WARNING: This Is A Darn Long Post – Proceed At Your Own Risk!!
So, things have definitely been jumbled up with the cabin plans. We weren't even able to drive to the cabin (without fighting the weather and road conditions) until the first part of June. At that time, Bruce was finally able to start tearing the very decrepit decks off to assess the extent of structural damage we would be dealing with. It wasn't good, to say the least.
In the photos below, you can plainly see what bad shape the block foundation is in, and that the bottom log is deteriorating from water damage.
The plan that Bruce came up with entails pouring new cement pillar/pier supports to the left of where the cabin presently sits. The cabin has to be jacked up off the existing foundation (by professional house movers), and the rotting base logs have to then be replaced on all 4 sides of the structure. Then the movers will transfer the cabin over approximately 25 feet to sit it on the new cement pillar supports.
We were at an immediate disadvantage because by the time all of the problems were uncovered and realized, we were well into June. Anyone who has dealt with construction, and it seems that particularly in Montana, if you are lucky enough to find a reliable company to get done what you need, you had better get on their books very early in the season because their schedules tend to fill up very quickly. We were able to find only 3 companies in the whole state of Montana that move buildings. Add to that a variety of other complications because you are high in the mountains;
-Very wet, boggy ground in Spring/early Summer because of the massive amounts of snow that have just melted off, which in turn raises the water table of the many underground springs up there.
–Just the distance a company has to travel to get to what will be the job site. And if lucky,
-Maybe 12 weeks of good working conditions if everything has dried out well, and it doesn't decide to snow before October.
Twelve weeks might sound like plenty of time, but the lion's share of planning, arranging, calling, and much of the pure physical labor to frame out and pour the piers has to be done by poor Mr. Bruce. In the last month he has been racing toward a deadline at his “day job”, and has been putting in about 12 to 14 hours a day Monday thru Friday, and also working every weekend for that month. Consequently, spare time has been pretty darn scarce. Needless to say, he is a tad thrashed at this point in time.
He was going to try and at least get the piers poured and the cabin moved onto them in late fall (risky time frame due to the high chance of snow), then do the rest of it next summer. Well, the problem with that plan is that in preparation for moving the cabin, the interior tile floor has to be torn out, and that means that out with the floor also comes the whole kitchen, and whole bathroom, also the wood stove. So, even if by some miracle we could get the 2 different companies lined out for this summer/fall (one to drill for the pier foundation, one to lift and move the cabin, with time in between to pour the piers plus the 3 week cure time required for the cement before it can accept the weight of a building) the cabin would literally be rendered useless, sitting like a shell on the new foundation for the remainder of fall, and all winter, until we can get in next summer to put in new floors, new kitchen, new bathroom, new septic system and plumbing, new electrical, and all new windows. I told Bruce we would be better off to try and get the foundation lined out and poured late this summer if at all possible with the company's schedule being what it is, then let it sit and cure until next summer. We'd make it a priority by February-ish to get on the moving company's schedule for early summer. By skipping the moving part until next summer, at least the cabin is useable right now. We can enjoy it this fall, and be able to snow machine in this winter because we'll still have floors, cupboards, appliances, electricity and the wood stove.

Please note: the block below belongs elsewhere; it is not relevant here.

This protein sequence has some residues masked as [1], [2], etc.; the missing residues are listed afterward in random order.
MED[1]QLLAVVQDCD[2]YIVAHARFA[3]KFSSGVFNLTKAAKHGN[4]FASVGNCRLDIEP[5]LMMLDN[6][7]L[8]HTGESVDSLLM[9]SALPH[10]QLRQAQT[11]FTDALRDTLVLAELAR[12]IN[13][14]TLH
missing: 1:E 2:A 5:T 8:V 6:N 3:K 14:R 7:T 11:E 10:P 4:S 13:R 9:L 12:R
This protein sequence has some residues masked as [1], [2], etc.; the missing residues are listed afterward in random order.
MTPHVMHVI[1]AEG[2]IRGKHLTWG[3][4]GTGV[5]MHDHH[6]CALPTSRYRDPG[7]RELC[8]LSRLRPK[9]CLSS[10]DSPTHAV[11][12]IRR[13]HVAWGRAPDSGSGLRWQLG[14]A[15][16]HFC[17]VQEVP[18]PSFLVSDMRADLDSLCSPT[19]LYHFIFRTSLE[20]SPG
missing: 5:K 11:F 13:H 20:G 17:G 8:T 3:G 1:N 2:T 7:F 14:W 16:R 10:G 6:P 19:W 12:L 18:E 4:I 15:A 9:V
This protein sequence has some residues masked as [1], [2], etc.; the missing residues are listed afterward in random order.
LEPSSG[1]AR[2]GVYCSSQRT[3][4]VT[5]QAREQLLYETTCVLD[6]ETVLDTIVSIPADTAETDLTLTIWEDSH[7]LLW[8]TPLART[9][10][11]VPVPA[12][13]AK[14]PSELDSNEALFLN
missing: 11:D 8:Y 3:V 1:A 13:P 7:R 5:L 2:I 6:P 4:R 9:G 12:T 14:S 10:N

GAD ZOOKS…..I think I just threw up in my mouth a little bit.
I wish I had an iron clad constitution for all this risky business stuff, but I'm a good old fashioned, security driven, worrying sort of Irish lass, and me thinks we may well have bitten off a much larger and tougher chunk than we bargained for – I guess all in good time, if the Good Lord's willing and the creek don't rise 🙂
I hadn't dragged but the bare minimum up there because I knew we'd just have to haul it all out again as soon as we started ripping the floors out. All the good bargain stuff I had been finding had been tubbed up and was sitting off to the side in my dining room at home, along with the great big light fixtures from Craig's list. I decided if we have to wait a full year plus to start the decorating process at the cabin, I wasn't going to fall over all this crap in my house for a year. So this last weekend we packed the trucks and hauled a glob of it up the mountain. I spent a fun day Sunday hanging pictures, unpacking dishes, and making beds with fresh new bedding. We cut down a skinny little quaking aspen and I made curtain rods out of it. I hung my cute rummage sale find plaid curtains that turned out to be about a foot too long, so next weekend I will bring up a sewing kit and hem them. My camera battery went dead so this was the only photo I was able to get. It looked so cozy and homey when I got finished. I know I'll be cussing myself when I have to pack it all up and find somewhere to go with it next summer, but c'est la vie.